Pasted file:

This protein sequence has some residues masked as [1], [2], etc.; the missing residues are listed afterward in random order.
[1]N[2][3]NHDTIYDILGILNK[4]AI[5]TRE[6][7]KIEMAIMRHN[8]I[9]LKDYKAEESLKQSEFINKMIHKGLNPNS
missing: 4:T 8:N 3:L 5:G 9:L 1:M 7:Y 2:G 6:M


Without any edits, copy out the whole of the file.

This protein sequence has some residues masked as [1], [2], etc.; the missing residues are listed afterward in random order.
[1]N[2][3]NHDTIYDILGILNK[4]AI[5]TRE[6][7]KIEMAIMRHN[8]I[9]LKDYKAEESLKQSEFINKMIHKGLNPNS
missing: 4:T 8:N 3:L 5:G 9:L 1:M 7:Y 2:G 6:M